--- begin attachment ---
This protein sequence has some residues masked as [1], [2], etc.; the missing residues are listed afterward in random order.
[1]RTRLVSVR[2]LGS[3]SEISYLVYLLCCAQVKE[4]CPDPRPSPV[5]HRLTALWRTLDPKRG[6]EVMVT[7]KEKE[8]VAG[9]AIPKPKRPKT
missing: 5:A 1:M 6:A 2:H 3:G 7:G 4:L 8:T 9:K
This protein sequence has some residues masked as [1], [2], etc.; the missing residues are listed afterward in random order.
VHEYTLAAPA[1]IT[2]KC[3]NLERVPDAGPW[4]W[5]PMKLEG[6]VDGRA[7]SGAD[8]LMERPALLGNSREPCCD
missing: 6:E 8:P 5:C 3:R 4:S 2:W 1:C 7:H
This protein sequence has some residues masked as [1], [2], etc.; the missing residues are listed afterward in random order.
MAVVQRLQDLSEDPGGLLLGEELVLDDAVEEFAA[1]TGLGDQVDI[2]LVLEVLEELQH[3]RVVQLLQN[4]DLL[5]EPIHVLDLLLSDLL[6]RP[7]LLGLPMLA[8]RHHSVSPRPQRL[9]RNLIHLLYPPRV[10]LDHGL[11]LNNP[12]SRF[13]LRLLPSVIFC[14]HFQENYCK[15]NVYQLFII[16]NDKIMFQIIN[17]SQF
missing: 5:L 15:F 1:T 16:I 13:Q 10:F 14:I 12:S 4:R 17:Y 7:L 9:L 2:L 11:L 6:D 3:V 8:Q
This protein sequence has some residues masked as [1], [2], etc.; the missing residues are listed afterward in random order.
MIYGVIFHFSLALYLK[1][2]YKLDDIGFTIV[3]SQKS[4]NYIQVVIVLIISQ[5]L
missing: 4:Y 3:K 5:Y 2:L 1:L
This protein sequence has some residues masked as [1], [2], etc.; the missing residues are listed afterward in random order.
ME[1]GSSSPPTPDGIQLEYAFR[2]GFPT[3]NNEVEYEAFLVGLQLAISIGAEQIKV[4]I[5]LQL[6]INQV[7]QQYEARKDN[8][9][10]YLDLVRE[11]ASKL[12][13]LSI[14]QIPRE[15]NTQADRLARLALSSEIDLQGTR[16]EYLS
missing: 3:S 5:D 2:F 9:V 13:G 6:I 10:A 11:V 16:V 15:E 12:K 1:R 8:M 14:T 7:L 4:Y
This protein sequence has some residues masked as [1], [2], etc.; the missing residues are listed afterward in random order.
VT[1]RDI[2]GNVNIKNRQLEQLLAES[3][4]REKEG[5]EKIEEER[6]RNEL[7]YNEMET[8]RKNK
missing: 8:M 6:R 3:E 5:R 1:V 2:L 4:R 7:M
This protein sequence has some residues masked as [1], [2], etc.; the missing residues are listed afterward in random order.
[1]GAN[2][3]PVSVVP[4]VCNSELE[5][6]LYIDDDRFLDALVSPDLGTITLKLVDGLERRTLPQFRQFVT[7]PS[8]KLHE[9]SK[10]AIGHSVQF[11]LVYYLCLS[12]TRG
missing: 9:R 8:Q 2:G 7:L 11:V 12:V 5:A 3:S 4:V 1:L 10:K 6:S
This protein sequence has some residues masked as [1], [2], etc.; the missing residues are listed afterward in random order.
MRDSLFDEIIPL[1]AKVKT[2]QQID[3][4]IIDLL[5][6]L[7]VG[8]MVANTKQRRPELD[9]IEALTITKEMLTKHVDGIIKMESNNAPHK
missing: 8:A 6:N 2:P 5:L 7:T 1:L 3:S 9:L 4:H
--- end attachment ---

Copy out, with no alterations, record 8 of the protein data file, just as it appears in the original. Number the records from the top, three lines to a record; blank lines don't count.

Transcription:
This protein sequence has some residues masked as [1], [2], etc.; the missing residues are listed afterward in random order.
MRDSLFDEIIPL[1]AKVKT[2]QQID[3][4]IIDLL[5][6]L[7]VG[8]MVANTKQRRPELD[9]IEALTITKEMLTKHVDGIIKMESNNAPHK
missing: 8:A 6:N 2:P 5:L 7:T 1:L 3:S 9:L 4:H